I have been observing Edward and Alphonse the longest, and the more I learn about them, the more puzzled I become. What is the burden that weighs on Edward's shoulders so heavily? His look is always so haunted, sad and full of regret, even though he tries hard to hide it behind a mask of stubbornness and determination. I cannot help but feel for him. No child should be as aged as he is, not someone who seems almost as old as my son. What comforts me is that Alphonse seems like the sunlight to him, offering him warmth and solace with his presence alone.

There is a bond between them, unlike the one the other three men share; that much I can understand. I still recall the night that I saw Alphonse gently cover a sleeping Edward with an overcoat. I am not surprised at that gesture anymore, for I have been witness to Alphonse's kindness and compassion. Yet what has brought these two together and so close?

And when I finally come to realise what is the word 'brother' that Alphonse keeps calling Edward, I suddenly feel torn between understanding where this love they share comes from and confused as to what kind of curse was placed upon them to have such odd shapes. And does it have a connection with Edward's burden?

I am not certain if I will ever be destined to know. But I would like to.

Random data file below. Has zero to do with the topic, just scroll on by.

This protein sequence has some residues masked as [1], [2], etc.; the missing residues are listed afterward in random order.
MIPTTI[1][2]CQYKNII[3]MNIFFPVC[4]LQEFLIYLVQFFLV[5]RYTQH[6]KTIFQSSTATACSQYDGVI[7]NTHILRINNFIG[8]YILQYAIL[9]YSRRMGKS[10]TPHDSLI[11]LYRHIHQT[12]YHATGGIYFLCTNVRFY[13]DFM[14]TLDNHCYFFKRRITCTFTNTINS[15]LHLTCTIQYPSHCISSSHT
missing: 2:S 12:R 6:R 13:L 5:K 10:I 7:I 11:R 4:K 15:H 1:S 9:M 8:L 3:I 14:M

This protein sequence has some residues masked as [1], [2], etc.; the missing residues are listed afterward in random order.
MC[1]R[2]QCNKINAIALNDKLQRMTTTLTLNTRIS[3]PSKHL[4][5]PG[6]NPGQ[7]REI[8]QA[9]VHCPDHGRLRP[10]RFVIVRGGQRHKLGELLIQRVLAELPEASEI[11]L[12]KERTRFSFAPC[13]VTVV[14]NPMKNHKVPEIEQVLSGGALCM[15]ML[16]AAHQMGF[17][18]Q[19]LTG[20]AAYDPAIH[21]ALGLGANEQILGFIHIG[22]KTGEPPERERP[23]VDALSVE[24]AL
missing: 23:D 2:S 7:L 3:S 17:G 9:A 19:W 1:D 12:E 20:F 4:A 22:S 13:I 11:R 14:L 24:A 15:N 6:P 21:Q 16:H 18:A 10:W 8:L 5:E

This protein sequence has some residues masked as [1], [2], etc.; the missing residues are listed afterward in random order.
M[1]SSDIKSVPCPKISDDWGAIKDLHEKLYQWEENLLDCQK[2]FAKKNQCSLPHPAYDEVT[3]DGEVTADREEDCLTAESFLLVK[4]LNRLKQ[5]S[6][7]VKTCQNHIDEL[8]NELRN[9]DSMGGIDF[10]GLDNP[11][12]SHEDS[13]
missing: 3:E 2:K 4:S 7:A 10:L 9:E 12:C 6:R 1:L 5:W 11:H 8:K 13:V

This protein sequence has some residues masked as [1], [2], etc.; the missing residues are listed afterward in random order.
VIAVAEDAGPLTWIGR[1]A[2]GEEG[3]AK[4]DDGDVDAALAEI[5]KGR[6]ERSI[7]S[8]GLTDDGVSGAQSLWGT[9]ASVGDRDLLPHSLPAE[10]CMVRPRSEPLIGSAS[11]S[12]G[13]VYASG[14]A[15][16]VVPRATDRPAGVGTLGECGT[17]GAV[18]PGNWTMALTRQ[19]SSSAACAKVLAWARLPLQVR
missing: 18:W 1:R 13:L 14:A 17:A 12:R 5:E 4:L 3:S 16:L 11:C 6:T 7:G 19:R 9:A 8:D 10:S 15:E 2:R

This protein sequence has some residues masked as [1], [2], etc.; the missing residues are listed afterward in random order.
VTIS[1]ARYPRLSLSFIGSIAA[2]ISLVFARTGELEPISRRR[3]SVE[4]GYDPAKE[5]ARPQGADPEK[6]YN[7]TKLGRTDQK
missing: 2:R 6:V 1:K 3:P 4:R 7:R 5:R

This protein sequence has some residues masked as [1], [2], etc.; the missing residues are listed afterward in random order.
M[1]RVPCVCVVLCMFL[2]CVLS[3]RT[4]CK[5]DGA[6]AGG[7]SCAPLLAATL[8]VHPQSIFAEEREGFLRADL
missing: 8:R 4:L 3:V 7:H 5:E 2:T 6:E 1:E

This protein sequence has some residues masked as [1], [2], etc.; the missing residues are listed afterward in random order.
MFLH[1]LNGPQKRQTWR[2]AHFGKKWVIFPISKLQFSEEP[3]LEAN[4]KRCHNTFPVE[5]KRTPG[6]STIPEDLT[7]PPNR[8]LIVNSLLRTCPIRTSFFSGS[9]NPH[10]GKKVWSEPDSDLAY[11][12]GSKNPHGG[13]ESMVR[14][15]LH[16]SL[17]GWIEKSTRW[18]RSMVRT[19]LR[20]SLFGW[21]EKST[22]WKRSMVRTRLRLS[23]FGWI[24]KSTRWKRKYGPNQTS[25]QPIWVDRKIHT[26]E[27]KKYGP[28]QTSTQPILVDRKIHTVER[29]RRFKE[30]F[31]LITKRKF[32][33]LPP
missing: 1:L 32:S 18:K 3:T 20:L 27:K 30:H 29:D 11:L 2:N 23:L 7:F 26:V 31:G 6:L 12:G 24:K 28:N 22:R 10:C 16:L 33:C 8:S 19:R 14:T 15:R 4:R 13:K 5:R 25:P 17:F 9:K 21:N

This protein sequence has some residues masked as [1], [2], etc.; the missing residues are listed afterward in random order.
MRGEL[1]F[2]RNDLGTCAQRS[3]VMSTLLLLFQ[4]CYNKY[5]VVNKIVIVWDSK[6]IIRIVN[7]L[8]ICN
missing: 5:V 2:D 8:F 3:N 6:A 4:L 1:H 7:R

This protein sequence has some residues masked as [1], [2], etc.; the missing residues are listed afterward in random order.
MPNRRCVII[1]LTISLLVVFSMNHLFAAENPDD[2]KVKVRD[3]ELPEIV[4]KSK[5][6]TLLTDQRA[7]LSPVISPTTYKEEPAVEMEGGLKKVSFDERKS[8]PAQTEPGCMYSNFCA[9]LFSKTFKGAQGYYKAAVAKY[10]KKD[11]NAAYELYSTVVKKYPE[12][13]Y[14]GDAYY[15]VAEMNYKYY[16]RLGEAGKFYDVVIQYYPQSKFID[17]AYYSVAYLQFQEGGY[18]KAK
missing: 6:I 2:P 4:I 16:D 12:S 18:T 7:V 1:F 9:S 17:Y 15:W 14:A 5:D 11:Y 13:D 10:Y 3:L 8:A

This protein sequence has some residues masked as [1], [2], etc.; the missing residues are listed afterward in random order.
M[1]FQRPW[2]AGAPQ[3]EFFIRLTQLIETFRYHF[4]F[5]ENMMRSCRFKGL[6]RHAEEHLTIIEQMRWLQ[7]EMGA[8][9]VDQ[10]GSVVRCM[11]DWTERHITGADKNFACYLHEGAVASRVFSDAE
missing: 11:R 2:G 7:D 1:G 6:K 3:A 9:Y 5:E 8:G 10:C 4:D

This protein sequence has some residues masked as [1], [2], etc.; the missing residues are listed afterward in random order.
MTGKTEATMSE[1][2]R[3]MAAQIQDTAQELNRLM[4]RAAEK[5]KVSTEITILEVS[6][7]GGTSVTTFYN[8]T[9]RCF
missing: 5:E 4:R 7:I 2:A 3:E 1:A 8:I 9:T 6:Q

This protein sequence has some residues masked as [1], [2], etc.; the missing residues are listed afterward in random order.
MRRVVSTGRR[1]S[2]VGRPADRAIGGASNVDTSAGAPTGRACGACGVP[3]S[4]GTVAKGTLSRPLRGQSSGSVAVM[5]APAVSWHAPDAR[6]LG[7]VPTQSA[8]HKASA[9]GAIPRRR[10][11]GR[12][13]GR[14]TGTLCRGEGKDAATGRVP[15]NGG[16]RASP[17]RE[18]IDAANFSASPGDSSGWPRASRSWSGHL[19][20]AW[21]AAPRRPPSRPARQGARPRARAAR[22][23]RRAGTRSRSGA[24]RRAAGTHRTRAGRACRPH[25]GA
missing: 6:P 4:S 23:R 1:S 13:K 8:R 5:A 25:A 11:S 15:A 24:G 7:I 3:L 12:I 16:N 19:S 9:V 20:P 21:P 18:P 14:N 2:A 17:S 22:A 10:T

I know I am dreaming; yet I do not care. I sleep on, images of my life passing before me. I see myself as a child again, playing with my brother; then everything dissolves into a smiling Faramir who tries to teach me how to shoot an arrow; to my wife's form, as I hold her tightly in my arms and she whispers her love to me; to Bergil, still an unburdened boy that I hold him in the air and he cries his joy.

Then other cries reach my ears, the cries of a hurt child. I snap my eyes open.


No. It is Edward. My gaze quickly drifts to the small form as he sleeps on the chair, and my heart wrenches to see him trembling, clearly in pain.

"Brother, please..."

As my eyes become better accustomed to the semi-darkness of the room, I also manage to see Alphonse. He is at a loss and close to panicking.

"No... let me go..."

"Brother, please, wake up!"

Yet Edward does not. He is too far-gone in the land of dreams. "My fault... All my fault."

I bit my lower lip, trying to decide what I must do. I do not wish for the boy to suffer in such a way, yet I do not wish to frighten either of them if I try to address them.

But what if that boy were Bergil?

That thought has made me reach my decision. I rise slowly, feeling my limbs numb after staying in bed for so long, and I walk up to them.

Alphonse almost jumps with surprise and fright when he sees me next to him, yet he quickly composes himself and looks at me in, what I think it is, a questioning manner.


The cry of anguish makes Alphonse remember himself and starts shaking Edward's shoulders lightly.

"Brother..." His voice is tearful, and I cannot bear it in my heart. I clasp my hand on his arm.

"B-bed," I manage to stutter, surprised to hear the foreign language slip out of my lips in such an awkward manner. "Edward... on bed."